In many parts of the world, we will also see a big step forward as the renewable sector achieves unsubsidized price parity in more and more geographies, and then undercuts non-renewable energy prices. This is already happening in some places. For example, the United Arab Emirates has just seen solar power offered at less than $0.06 USD per kilowatt hour, without subsidy, albeit without balancing costs.
This is good news for consumers and governments, but it also means that societies will need to manage changes in their infrastructure. Up to now, energy supply has generally been controlled by governments, monopolies or oligopolies. However, because renewable power can be generated at small –as well as large- scale, we can all become producers and consumers. This new world of prosumers will require a much more responsive and intelligent management of the market.
However, as renewables deployment increases, countries or regions may be unable to use all the renewable energy they are generating; or renewable energy production may not be sufficient when needed. Local production, demand management, and energy storage can solve these problems.
WSP has the ability to combine vision and analysis with engineering; whether that is working with a company or country to guide their energy future or overseeing a new solar farm.
The Impact of Better Energy Storage
Energy storage also holds promises, mainly in the form of batteries. In developed countries, the opportunity is to resolve the challenge posed by intermittent renewables, as they become an ever more significant source of power on electrical grids.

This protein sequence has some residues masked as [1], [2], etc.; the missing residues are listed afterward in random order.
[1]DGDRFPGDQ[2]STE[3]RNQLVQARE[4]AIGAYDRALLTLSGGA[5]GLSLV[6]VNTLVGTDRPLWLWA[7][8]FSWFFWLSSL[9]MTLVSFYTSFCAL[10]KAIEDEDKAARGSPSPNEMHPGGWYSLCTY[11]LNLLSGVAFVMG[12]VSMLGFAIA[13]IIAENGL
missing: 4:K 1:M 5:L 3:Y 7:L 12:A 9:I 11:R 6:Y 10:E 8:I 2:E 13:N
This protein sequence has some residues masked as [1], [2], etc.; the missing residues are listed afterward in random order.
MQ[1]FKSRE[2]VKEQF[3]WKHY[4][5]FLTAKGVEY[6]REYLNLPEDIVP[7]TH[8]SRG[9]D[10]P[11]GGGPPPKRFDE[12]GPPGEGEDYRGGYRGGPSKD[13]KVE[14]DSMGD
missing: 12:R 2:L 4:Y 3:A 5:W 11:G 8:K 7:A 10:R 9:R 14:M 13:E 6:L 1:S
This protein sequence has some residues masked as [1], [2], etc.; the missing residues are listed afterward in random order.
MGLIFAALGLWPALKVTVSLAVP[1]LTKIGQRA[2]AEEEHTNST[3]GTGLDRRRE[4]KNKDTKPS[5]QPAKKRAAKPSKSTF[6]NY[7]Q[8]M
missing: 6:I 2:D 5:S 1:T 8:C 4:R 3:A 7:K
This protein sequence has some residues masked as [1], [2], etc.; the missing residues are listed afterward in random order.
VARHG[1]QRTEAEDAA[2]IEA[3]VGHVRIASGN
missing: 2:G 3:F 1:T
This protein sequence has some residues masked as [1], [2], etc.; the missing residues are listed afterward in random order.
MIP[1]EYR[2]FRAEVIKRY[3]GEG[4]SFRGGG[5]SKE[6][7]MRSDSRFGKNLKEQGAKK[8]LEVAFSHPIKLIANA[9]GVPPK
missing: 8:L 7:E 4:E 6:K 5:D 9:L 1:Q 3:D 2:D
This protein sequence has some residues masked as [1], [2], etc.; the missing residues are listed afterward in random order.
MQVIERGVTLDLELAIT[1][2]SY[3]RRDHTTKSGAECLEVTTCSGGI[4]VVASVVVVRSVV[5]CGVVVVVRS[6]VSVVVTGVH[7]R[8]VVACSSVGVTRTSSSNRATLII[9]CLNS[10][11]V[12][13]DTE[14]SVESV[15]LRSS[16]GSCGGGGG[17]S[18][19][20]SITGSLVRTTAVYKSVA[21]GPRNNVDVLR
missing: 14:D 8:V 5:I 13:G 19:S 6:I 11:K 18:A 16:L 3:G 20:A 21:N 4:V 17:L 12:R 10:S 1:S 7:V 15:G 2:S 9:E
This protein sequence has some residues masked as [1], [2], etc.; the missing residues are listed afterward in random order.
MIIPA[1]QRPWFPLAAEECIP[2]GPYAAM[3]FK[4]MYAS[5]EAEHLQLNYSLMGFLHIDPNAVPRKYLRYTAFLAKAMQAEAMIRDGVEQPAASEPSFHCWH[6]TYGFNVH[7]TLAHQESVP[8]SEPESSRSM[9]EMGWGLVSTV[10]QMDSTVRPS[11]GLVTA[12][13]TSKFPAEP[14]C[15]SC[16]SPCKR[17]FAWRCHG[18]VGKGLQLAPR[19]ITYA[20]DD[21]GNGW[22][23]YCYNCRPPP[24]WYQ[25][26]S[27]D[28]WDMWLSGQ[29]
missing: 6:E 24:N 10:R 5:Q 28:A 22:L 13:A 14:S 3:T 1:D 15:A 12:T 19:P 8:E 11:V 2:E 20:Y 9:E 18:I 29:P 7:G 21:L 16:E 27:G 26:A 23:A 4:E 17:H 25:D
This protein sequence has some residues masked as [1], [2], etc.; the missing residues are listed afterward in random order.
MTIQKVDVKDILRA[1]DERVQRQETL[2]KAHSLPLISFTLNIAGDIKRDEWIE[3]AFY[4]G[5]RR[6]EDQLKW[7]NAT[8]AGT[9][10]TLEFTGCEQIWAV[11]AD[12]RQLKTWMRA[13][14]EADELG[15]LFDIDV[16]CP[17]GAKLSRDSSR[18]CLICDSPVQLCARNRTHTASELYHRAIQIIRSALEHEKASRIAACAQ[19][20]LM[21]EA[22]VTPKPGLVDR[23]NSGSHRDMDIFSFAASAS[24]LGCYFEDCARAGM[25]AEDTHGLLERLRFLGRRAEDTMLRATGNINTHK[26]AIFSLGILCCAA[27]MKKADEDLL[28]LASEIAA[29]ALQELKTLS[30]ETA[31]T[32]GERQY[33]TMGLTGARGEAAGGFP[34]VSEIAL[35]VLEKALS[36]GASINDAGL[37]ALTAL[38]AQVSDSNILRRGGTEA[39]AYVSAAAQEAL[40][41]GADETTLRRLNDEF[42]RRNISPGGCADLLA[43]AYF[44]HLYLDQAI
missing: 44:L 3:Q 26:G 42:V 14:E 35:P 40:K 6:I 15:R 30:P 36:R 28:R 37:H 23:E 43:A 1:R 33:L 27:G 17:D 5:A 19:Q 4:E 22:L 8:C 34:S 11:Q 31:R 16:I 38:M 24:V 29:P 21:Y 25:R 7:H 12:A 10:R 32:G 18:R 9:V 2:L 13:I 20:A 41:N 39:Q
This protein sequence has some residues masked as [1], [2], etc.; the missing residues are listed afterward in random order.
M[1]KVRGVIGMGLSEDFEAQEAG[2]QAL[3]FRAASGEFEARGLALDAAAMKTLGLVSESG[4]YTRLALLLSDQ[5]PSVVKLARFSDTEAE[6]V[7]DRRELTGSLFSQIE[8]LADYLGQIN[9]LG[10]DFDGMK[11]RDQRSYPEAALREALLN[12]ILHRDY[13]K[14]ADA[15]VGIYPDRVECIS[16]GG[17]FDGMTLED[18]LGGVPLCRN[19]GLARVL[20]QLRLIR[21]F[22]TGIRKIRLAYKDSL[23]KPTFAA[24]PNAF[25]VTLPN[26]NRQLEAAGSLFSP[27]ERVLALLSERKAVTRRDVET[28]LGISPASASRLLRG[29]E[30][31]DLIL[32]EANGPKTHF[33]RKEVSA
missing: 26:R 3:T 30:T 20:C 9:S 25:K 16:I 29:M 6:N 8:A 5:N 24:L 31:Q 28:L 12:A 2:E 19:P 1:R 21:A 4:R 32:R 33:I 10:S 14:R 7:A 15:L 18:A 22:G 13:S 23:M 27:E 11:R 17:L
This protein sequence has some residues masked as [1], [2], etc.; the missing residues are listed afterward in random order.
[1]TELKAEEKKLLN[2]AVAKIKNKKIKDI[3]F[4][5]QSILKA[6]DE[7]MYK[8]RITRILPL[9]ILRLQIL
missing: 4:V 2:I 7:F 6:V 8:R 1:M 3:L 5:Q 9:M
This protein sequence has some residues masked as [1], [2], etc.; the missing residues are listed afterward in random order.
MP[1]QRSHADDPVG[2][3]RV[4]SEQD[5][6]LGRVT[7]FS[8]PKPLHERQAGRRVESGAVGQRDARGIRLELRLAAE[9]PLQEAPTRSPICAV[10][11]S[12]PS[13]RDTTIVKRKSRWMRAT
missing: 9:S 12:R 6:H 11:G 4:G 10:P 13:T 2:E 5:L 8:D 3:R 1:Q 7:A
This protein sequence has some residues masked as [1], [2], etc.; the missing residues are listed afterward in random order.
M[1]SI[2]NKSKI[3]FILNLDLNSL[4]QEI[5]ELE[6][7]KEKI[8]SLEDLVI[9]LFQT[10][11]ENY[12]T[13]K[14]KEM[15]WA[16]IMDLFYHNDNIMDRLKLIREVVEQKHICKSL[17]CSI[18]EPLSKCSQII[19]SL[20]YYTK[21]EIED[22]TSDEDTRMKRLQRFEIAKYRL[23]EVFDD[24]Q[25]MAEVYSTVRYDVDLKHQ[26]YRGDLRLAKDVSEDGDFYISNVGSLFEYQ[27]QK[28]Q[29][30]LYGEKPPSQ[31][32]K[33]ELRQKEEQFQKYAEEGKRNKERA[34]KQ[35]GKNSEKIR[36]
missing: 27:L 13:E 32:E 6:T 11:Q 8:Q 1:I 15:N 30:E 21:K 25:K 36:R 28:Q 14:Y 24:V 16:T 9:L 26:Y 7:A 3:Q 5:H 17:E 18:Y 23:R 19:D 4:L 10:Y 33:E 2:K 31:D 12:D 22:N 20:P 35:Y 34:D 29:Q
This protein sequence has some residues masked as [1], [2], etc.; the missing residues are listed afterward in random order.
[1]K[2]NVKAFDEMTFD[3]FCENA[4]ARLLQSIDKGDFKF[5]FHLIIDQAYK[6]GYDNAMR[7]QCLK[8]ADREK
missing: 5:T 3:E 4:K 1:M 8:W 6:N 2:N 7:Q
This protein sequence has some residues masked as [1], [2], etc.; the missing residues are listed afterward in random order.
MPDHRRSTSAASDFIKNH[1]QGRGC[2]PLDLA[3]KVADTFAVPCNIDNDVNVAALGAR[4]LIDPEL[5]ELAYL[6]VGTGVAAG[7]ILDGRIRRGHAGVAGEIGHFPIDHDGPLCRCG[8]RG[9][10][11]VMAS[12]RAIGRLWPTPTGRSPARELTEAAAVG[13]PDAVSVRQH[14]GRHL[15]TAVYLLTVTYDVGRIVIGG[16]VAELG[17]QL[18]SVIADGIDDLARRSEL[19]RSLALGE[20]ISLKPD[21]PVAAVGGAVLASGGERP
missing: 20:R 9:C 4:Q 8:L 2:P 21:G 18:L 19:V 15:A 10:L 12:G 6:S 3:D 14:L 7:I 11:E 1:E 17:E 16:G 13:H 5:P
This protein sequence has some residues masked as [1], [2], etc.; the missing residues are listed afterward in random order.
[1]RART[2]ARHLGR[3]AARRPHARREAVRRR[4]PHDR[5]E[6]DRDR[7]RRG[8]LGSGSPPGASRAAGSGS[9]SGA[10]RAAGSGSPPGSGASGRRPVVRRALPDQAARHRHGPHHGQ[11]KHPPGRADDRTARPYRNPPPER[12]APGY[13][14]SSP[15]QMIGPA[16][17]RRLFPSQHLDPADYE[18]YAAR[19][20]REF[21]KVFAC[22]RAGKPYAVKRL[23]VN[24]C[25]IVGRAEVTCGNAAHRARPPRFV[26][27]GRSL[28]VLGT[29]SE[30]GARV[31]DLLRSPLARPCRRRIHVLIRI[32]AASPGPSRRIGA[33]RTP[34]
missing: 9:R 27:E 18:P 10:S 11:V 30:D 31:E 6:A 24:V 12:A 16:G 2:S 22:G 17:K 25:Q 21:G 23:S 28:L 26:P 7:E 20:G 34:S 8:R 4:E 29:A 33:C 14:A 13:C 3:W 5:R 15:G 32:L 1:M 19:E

In developing countries, the opportunity is even more exciting. In a similar way that mobile telephony allowed regions to bypass wired communication and leap-frog directly to wireless, energy storage allows the potential for sites and regions to have 100% renewable power without connection to a wider grid.
Up to now energy storage has been too expensive, but 2016 may be the year we see energy storage move into the mainstream. In sub-Saharan Africa, WSP is looking at solar energy and wind energy with battery storage to actually deliver lower-cost energy than can be produced by a diesel power energy system. This result is possible while also delivering all the environmental benefits that come with renewables.
We are working with consumers, investors, and suppliers across the globe to achieve these same exciting results in ever-widening geographies as renewable energy production and energy storage are more and more economically competitive with non-renewable energy.
It is possible to produce renewable energy at a competitive cost. It is possible to store that energy in order to optimize its usage. We are moving toward one energy future.